October 13, 2015

Audio: NPR Reports on the Lifespan of CDs

From National Public Radio:

…preservationists are worried that a lot of key information stored on CDs — from sound recordings to public records — is going to disappear. Some of those little silver discs are degrading, and researchers at the Library of Congress are trying to figure out why.

In a basement lab at the library, Fenella France opens up the door to what looks like a large wine cooler. Instead, it’s filled with CDs. France, head of the Preservation, Research and Testing Division here, says the box is a place where, using temperature controls, a CD’s aging process can be sped up.

“By increasing the relative humidity and temperature, you’re increasing the rate of chemical reaction occurring,” she says. “So we’re trying to induce what might potentially happen down the road. That gives us a feel for how long things are going to [take to] age.”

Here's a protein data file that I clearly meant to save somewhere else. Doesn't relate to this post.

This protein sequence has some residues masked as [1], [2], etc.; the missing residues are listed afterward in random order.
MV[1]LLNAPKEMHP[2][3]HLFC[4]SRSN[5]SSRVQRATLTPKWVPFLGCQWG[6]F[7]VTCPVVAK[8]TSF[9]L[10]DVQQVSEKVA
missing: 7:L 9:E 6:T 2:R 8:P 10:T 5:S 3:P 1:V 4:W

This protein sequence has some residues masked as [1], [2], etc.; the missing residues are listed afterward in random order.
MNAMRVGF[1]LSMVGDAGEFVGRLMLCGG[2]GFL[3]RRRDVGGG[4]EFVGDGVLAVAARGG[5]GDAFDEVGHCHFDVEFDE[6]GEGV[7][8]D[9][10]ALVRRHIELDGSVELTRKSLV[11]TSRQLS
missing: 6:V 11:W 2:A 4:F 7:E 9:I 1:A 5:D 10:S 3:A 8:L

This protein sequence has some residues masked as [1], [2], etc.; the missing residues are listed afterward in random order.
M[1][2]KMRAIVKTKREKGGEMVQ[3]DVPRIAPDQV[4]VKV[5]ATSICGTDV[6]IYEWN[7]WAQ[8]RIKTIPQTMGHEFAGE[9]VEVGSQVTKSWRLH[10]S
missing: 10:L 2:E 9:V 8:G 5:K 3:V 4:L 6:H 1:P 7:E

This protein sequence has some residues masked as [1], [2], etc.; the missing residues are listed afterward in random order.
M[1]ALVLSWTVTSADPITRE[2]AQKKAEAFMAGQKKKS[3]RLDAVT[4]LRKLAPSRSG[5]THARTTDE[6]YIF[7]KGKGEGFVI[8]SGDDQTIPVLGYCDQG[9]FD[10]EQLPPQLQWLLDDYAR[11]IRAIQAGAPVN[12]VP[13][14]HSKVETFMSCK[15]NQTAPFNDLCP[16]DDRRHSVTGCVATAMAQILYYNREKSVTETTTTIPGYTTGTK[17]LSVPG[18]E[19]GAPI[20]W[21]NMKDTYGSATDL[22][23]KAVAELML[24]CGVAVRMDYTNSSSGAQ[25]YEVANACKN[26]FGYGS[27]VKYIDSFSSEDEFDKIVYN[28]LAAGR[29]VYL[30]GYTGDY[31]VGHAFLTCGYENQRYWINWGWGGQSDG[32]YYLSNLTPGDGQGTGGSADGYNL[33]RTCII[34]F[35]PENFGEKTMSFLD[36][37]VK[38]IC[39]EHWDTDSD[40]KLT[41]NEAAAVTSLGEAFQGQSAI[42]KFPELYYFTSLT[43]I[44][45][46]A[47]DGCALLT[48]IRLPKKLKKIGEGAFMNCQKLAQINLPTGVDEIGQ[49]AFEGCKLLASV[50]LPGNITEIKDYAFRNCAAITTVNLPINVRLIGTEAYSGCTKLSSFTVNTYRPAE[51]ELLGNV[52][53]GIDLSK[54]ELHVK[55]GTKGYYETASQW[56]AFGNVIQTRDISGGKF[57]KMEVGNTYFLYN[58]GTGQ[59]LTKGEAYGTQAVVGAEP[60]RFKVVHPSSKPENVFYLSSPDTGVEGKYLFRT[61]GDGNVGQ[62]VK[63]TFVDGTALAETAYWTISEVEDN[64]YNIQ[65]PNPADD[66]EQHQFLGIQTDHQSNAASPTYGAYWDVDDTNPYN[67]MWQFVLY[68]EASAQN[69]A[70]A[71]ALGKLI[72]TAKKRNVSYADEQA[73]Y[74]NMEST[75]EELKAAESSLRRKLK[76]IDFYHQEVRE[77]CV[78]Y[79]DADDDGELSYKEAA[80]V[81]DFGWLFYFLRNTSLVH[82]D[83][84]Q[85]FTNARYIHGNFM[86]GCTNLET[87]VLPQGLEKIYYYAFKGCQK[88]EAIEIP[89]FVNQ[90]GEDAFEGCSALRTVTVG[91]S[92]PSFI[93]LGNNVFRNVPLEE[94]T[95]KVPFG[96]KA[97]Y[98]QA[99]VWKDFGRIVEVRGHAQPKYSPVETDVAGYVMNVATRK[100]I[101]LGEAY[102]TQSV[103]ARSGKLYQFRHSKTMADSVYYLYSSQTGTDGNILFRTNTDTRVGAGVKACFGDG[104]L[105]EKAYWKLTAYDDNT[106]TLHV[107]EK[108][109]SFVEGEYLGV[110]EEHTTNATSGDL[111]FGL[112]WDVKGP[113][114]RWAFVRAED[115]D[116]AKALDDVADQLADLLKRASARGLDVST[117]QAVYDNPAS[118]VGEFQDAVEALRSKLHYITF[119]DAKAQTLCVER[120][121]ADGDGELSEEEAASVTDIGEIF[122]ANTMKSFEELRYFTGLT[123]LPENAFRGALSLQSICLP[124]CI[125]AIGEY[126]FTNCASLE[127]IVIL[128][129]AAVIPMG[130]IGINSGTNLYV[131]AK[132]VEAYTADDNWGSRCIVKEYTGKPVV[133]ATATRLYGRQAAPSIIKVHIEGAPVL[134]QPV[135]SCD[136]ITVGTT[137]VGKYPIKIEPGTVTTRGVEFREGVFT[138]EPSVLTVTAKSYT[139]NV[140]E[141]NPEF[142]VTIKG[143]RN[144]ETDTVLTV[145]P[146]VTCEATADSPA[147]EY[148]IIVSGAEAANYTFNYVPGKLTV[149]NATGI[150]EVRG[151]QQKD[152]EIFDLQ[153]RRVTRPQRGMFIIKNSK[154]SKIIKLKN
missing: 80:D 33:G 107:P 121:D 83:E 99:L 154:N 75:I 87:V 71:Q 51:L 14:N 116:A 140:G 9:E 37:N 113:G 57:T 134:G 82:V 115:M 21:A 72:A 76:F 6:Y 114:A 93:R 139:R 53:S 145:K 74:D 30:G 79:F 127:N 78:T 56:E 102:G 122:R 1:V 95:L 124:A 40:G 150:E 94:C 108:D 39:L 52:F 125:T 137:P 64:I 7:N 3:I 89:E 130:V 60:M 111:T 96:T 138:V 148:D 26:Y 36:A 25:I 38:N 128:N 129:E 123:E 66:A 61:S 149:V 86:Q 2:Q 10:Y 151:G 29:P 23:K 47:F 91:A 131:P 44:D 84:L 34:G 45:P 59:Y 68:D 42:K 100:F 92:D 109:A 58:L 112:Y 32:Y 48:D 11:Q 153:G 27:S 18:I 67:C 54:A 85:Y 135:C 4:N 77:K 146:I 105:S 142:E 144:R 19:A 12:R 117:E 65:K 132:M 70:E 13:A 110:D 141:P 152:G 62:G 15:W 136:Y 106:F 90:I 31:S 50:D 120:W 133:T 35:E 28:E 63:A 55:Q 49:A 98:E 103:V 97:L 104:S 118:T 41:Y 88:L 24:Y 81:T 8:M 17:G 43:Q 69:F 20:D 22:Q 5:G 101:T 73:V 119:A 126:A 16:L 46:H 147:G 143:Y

“Everyone always wants to know the answer to the same question, ‘How long do CDs last? What’s the average age?’ “[Michele] Youket, a Library of Congress preservation specialist] says. But “there is no average, because there is no average disc.”

Read the Complete Article and Listen to Audio Report

Gary Price About Gary Price

Gary Price (gprice@mediasourceinc.com) is a librarian, writer, consultant, and frequent conference speaker based in the Washington D.C. metro area. Before launching INFOdocket, Price and Shirl Kennedy were the founders and senior editors at ResourceShelf and DocuTicker for 10 years. From 2006-2009 he was Director of Online Information Services at Ask.com, and is currently a contributing editor at Search Engine Land.

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